Why it's known as April fool's day?


Six million Britons went to bed on September 2, 1752, and woke up on September 14. The reason? The Calendar (New Style) Act of 1750, passed by British parliament.

The mystery begins in 1582 when Pope Gregory XIII was reigning as leader of the Roman Catholic church. He discovered that the Julian calendar that the church used at the time erroneously measured a year as 365 days and 6 hours long.


Actually the average length of a year is 365 days, 5 hours and 49 minutes.

Over 1300 years the error became very significant. So he released a Papal bull (a declaration from the leader of the Catholic Church) —decreeing that every country would have to shift to a new calendar and skip some days.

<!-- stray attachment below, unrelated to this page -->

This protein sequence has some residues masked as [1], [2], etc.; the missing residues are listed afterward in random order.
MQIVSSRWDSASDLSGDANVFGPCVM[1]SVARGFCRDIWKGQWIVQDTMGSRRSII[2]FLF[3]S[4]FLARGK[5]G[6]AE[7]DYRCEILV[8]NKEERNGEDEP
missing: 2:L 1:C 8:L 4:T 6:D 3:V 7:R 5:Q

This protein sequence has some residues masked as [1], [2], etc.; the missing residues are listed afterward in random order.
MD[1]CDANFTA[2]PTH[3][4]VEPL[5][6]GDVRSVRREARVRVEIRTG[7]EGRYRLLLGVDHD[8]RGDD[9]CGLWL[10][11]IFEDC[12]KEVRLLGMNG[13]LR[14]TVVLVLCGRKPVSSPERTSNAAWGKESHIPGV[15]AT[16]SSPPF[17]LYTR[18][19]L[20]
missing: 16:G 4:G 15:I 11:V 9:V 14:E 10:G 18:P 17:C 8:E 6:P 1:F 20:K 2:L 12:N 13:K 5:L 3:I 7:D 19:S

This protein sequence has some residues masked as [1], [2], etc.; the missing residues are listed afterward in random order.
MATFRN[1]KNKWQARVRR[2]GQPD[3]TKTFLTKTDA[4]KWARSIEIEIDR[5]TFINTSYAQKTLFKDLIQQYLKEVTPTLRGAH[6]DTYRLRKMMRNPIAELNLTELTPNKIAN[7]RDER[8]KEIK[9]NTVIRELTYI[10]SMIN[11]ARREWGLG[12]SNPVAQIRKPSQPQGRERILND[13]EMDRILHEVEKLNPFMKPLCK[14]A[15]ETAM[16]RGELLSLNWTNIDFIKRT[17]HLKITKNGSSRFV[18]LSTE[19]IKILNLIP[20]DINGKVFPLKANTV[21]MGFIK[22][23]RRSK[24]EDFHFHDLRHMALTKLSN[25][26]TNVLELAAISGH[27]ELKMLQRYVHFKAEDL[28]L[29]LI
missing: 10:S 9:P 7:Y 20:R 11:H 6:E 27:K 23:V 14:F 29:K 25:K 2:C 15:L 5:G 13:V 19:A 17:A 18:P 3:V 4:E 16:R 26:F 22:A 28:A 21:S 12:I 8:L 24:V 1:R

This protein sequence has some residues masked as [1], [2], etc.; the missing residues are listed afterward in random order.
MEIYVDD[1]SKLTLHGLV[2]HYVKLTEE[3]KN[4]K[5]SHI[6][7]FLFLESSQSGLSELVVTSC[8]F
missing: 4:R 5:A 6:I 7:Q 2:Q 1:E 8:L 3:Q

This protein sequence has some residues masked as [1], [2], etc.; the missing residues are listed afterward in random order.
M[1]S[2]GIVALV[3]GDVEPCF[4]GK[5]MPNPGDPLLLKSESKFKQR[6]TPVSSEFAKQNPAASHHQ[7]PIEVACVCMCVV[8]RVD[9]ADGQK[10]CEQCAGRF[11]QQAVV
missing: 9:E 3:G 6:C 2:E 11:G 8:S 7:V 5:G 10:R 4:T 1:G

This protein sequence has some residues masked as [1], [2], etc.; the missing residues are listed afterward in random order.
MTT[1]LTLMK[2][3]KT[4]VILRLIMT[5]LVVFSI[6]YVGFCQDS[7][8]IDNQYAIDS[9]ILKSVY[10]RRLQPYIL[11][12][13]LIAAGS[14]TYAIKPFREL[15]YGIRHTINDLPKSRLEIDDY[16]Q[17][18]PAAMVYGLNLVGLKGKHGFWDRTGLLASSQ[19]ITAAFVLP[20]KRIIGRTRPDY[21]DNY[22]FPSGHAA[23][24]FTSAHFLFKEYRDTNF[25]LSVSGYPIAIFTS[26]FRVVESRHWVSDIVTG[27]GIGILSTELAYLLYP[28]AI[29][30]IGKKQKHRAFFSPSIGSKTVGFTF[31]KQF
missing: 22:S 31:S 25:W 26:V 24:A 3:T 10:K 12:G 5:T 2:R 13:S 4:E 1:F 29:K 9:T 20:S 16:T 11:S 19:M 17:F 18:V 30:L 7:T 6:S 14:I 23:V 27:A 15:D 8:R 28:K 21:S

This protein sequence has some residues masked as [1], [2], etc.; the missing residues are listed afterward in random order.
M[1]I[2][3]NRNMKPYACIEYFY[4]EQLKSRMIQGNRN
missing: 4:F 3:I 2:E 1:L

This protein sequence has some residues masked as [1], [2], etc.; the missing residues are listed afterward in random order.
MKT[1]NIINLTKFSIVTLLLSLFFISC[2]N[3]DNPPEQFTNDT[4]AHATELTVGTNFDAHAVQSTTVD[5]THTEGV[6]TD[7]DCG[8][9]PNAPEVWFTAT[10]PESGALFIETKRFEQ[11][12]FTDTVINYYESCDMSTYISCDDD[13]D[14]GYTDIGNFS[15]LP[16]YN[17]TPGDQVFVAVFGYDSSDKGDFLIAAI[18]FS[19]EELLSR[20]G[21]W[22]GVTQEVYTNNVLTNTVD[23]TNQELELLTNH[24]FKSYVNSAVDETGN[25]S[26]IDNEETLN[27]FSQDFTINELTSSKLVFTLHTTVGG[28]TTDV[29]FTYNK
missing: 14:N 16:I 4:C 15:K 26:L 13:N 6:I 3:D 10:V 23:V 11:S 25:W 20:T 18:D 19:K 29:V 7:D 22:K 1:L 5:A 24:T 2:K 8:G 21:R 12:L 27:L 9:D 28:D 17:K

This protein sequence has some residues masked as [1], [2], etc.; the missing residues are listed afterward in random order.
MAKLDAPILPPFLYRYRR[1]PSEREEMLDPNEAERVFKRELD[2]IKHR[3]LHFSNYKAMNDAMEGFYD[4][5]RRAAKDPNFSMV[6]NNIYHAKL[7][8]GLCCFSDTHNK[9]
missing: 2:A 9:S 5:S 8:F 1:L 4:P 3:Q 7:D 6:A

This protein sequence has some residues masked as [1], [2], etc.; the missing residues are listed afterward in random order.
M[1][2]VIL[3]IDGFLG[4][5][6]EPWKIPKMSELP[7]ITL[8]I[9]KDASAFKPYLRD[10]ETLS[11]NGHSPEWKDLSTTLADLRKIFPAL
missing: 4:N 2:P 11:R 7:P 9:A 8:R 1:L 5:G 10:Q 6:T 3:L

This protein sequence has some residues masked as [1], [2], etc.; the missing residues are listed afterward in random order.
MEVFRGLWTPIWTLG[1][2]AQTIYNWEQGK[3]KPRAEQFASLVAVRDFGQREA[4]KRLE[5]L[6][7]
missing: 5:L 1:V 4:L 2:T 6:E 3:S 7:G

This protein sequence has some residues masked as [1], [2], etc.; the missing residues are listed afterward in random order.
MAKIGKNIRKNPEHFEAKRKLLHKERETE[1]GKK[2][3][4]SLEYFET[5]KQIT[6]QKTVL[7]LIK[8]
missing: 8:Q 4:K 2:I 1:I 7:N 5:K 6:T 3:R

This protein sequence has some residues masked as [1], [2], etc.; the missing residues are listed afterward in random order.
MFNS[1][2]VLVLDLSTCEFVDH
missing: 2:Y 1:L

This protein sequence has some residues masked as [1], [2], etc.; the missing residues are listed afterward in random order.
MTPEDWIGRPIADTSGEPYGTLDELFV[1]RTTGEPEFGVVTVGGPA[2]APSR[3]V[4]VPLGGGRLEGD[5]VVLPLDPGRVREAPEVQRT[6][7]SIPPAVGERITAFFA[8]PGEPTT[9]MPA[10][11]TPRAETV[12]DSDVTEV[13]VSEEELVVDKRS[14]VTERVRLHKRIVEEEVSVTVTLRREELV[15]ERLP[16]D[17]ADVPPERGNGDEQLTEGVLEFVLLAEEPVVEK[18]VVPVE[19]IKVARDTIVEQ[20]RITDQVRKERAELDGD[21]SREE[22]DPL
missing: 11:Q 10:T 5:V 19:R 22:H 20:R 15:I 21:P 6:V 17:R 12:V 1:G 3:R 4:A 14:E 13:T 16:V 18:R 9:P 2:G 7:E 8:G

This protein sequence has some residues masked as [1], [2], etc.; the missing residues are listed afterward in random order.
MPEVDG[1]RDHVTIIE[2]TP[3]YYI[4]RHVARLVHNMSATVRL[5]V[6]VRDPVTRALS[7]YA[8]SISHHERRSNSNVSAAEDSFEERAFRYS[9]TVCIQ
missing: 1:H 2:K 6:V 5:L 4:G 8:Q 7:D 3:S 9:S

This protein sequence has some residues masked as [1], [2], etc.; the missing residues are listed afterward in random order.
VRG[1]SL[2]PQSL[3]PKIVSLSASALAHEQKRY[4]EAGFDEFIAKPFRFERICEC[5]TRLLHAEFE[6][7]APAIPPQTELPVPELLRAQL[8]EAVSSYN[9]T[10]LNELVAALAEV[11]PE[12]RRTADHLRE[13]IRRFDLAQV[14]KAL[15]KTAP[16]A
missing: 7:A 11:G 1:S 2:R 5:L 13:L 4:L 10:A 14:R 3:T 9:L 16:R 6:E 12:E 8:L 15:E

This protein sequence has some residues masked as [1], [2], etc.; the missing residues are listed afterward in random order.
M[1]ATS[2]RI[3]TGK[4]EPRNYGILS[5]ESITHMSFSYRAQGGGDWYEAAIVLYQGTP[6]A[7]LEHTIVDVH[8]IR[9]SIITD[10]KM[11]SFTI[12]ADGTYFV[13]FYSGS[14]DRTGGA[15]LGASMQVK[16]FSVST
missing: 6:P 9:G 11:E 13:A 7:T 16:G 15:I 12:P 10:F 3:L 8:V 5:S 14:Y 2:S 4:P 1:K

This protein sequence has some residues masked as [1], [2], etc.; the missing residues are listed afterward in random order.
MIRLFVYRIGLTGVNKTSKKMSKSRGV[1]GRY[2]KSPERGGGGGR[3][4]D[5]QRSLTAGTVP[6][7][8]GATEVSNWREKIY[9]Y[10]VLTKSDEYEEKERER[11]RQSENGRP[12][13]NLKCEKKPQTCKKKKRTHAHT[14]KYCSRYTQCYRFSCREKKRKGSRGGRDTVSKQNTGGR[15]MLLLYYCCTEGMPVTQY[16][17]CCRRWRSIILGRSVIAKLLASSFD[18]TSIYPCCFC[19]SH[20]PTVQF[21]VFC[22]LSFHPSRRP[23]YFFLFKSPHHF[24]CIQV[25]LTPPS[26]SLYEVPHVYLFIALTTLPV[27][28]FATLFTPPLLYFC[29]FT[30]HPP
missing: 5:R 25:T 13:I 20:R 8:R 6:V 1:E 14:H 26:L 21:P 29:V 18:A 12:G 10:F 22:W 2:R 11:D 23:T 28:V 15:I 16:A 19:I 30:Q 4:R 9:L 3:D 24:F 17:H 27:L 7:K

Britain being mainly a Protestant nation cared little for the Pope's wishes. Soon many Europeans and many parts of the world changed from the Julian Calendar to the Gregorian Calendar. Eventually 168 years later Britain too decided to shift.


So the King ordered that 11 days be wiped off the calendar in Sept 1752. The workers worked for only 19 days but were paid for 30 days. Some historians claim that is how the concept of 'paid leave' was born.


In the Roman Julian calendar the year began on 01 April, whereas the Gregorian calendar began on 01 January. Many Britons refused to change tradition and continued to celebrate 01 April as New year's day.


When royal orders failed to stop the celebrations on 01 April, the King decreed that all those who celebrate New Year's day on 01 April would be called 'fools'.

Interesting Links:

Why the English Calendars Skipped 11 Days in 1752?

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